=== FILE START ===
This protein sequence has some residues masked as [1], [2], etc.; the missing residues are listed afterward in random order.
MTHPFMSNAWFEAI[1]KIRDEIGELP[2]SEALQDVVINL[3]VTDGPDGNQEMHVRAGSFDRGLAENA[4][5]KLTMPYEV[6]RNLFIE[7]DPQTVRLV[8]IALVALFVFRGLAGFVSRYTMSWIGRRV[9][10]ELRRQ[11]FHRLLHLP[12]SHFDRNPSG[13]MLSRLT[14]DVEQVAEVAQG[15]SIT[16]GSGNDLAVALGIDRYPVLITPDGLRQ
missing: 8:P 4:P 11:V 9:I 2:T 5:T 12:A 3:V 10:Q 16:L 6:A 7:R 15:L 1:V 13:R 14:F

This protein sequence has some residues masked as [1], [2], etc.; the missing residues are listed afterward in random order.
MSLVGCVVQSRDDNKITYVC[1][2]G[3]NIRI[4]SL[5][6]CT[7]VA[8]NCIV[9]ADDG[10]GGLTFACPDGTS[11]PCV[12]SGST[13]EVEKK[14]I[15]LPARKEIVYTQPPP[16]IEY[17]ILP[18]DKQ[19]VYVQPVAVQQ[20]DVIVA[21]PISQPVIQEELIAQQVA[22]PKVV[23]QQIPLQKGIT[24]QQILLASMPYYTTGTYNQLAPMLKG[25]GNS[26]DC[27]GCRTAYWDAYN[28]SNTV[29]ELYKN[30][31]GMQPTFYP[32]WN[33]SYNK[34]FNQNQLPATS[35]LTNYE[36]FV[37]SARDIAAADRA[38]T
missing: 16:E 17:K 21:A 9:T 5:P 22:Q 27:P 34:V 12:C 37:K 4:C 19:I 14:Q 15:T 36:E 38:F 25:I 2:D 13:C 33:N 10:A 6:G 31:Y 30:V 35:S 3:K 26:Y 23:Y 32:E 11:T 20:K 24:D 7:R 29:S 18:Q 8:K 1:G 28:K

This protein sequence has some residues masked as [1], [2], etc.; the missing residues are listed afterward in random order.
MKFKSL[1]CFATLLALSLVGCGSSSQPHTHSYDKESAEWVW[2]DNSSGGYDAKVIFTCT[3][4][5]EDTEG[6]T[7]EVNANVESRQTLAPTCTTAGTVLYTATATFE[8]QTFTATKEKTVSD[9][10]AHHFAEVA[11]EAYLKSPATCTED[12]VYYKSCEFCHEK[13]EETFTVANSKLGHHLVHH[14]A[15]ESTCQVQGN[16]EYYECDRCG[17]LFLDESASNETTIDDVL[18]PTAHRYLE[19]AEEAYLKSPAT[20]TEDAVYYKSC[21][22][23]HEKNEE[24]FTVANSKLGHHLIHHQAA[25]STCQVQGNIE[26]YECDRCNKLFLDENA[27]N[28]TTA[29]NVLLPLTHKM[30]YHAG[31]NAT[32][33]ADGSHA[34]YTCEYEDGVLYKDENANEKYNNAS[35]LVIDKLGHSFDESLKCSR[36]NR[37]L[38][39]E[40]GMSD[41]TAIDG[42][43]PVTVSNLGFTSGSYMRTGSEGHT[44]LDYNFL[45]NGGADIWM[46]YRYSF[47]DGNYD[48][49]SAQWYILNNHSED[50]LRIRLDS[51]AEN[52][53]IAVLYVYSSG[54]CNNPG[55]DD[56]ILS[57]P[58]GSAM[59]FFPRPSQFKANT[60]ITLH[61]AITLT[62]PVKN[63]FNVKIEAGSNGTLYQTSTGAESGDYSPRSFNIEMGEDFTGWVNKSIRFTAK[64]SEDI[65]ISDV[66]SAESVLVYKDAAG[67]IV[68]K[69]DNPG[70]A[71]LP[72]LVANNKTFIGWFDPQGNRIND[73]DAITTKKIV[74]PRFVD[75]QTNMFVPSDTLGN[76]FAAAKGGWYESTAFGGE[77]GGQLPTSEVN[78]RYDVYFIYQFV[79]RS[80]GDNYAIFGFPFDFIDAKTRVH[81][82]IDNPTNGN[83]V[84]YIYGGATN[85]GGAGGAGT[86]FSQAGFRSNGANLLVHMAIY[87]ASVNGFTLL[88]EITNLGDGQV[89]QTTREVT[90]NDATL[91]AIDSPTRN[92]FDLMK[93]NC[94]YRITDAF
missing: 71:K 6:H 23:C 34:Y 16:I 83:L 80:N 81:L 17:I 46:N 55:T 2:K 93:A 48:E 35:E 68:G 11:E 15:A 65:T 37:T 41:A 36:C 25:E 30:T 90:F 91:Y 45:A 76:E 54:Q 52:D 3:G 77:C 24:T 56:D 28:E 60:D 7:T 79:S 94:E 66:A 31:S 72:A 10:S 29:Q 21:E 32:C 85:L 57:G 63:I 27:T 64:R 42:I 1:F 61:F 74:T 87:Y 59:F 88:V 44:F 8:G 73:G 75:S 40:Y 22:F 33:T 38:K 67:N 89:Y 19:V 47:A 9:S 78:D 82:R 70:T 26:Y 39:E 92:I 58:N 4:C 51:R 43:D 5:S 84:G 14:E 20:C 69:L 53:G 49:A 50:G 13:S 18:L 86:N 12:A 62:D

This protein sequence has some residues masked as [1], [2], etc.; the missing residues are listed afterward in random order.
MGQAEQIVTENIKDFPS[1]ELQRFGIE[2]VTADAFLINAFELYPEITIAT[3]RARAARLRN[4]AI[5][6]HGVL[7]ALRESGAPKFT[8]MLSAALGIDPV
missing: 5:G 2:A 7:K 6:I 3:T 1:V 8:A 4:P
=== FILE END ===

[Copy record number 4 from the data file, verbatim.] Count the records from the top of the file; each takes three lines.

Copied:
This protein sequence has some residues masked as [1], [2], etc.; the missing residues are listed afterward in random order.
MGQAEQIVTENIKDFPS[1]ELQRFGIE[2]VTADAFLINAFELYPEITIAT[3]RARAARLRN[4]AI[5][6]HGVL[7]ALRESGAPKFT[8]MLSAALGIDPV
missing: 5:G 2:A 7:K 6:I 3:T 1:V 8:A 4:P